HBO’s new series, Divorce finished its 1st season this year, and recently announced that a second season will be picked up. In the realm of all the action-packed excitement of shows that HBO has to offer (Game of Thrones, Westworld, True Detective), it is easy to gloss over some of the simpler, more idiosyncratic shows like Girls or Insecure. Divorce falls into the latter type of HBO program.
Created by Sharon Horgan and starring Sarah Jessica Parker and Thomas Hayden Church, the show takes place in New York, zoomed in on a married couple in their 40’s/50’s. It depicts a major fork in their marriage, and how they navigate through a divorce for the first time. The subject matter is bleak, but there are wonderful moments of humor peppered throughout every episode. Church definitely contributes most to the humor with his odd temper and sometimes inappropriate social awkwardness. Parker plays a very annoyed and very tired wife and mother to perfection. One element of the show that the audience may notice, is that most of the music is straight out of the 70’s. Every closing credit is accompanied by a classic 70’s song by musicians that range from Supertramp to Little River Band.
While Church’s character, Robert, learns that his marriage might be ending, he starts going through his old records. It’s a little cliché to have a man going through a mid-life crisis, re-discover his old records, but there’s a reason that always happens in movies and TV. People resort to music when they cannot express their feelings. When an old song from high school days comes on the radio, it automatically transports the listener back to that time. When Robert finds his old Yes! albums (which is a delightfully hilarious band for his character to love), he remembers what makes him passionate. He remembers what it’s like to feel alive again. The fact that so much of the music comes from the 70’s is a very poignant move by the music supervisor for Divorce, Michael Hill.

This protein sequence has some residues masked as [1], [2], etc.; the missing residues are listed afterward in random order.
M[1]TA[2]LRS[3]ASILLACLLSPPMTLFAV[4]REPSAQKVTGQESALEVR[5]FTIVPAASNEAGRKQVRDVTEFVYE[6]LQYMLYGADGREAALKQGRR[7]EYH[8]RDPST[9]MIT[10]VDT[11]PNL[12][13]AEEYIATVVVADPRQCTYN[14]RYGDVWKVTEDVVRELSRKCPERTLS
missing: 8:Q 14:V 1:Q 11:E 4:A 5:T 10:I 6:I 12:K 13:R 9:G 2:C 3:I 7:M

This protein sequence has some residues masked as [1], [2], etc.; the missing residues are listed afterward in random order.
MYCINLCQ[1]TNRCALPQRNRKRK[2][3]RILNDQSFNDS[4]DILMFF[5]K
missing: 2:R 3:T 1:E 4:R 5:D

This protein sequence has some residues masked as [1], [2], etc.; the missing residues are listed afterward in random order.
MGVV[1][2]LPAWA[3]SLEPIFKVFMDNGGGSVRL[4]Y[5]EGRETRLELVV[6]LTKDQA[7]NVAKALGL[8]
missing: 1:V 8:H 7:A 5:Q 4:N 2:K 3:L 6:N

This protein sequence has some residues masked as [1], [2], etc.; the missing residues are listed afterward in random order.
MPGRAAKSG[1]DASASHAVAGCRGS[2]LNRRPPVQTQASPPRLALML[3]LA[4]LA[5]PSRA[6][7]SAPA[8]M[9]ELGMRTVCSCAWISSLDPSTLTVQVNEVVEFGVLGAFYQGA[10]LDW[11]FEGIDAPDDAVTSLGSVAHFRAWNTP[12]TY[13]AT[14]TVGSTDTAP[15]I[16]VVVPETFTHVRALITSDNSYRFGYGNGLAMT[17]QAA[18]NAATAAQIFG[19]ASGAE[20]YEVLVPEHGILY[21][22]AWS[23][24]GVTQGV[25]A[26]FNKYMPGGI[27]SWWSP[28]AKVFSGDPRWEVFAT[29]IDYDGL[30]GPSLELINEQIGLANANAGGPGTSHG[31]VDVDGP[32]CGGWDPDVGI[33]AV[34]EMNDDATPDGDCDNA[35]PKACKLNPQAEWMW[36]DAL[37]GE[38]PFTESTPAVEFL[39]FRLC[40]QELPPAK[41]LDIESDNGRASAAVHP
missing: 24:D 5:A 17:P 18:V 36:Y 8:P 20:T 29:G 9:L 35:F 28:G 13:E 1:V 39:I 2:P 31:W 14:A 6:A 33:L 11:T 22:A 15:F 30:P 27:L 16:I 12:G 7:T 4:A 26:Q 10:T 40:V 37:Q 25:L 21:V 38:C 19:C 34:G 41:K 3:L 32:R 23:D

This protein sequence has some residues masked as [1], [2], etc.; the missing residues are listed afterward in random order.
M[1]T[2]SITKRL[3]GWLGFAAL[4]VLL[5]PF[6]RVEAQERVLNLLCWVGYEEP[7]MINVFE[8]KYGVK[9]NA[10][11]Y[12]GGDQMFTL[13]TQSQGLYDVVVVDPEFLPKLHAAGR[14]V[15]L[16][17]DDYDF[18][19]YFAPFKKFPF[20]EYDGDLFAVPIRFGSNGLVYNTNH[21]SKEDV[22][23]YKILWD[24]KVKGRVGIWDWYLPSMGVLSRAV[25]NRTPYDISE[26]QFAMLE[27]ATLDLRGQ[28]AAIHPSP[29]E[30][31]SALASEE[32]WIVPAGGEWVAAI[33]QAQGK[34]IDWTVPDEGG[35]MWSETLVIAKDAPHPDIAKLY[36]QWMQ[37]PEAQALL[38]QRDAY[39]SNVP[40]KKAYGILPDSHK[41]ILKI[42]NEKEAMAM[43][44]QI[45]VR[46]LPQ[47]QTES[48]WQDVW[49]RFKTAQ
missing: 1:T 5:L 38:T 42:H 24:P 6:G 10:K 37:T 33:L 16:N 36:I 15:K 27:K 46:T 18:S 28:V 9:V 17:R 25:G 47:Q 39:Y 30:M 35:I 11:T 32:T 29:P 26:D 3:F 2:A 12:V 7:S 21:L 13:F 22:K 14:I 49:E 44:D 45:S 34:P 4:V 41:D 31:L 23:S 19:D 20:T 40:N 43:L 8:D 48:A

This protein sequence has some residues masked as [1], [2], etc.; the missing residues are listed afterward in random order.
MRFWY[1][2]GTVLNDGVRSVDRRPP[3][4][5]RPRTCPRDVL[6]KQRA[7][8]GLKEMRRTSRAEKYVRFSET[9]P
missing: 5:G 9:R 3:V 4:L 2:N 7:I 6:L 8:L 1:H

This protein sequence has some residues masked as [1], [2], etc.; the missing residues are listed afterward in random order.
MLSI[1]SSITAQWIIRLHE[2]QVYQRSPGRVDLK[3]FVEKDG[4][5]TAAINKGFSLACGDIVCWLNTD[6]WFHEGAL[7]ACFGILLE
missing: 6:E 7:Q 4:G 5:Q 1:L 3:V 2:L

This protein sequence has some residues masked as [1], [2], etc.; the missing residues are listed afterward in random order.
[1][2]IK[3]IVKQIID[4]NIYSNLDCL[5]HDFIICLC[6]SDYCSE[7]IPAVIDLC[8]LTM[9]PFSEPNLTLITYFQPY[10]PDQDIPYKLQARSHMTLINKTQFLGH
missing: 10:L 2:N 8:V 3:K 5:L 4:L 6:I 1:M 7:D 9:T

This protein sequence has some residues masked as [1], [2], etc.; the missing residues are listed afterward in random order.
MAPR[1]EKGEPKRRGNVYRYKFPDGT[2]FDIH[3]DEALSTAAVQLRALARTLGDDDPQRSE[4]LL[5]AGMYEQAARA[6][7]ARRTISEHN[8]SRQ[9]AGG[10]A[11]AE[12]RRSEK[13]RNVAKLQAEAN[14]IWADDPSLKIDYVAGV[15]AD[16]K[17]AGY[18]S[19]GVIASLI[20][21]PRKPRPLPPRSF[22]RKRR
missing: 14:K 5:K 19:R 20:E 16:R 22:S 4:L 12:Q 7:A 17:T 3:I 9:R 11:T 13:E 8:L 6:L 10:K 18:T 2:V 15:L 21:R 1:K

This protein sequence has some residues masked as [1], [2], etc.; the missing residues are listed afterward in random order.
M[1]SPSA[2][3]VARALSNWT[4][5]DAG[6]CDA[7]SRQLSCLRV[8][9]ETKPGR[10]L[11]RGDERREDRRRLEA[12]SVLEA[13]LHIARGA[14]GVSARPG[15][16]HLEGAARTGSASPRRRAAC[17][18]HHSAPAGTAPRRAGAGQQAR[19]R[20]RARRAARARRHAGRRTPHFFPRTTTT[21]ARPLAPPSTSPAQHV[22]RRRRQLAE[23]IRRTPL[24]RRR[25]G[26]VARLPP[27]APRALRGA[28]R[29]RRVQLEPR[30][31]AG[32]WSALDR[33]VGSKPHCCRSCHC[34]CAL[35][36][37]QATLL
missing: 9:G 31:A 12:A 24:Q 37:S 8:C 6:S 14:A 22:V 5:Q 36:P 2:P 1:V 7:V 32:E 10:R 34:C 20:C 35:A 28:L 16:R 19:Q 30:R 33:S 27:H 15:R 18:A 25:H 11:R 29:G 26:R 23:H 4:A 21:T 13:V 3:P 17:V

In a way, choosing music from this decade makes the audience remember that this is the music that the couple must have listened to all the time when they were younger, more carefree…more in love. It creates a lovely nostalgia in the show that impeccably contrasts with the struggles the couple faces in modern times. There are some rare moments in the show when modern music plays. However, when this happens, it’s usually during an awkward or uncomfortable situation. A great example of that: Parker’s character, Frances, is riding in the car with Robert and Coldplay’s Paradise is on the radio. It is at the part when Chris Martin is singing “para- para- paradise” over and over, and Robert is singing along with it…badly. He just keeps repeating that part over and over and the audience can see that Frances is boiling with irritation. Finally she can’t stand it anymore and abruptly turns off the radio without a word. It’s not that there’s anything wrong with Coldplay, but any time modern music is playing, it’s almost like the couple just doesn’t fit in…much like how they don’t quite gel with the life that they have created for each other. The music in this series echoes the melancholy of this couple’s marriage as well as the grating harshness of their divorce.
Season 2 of Divorce is expected to air this fall.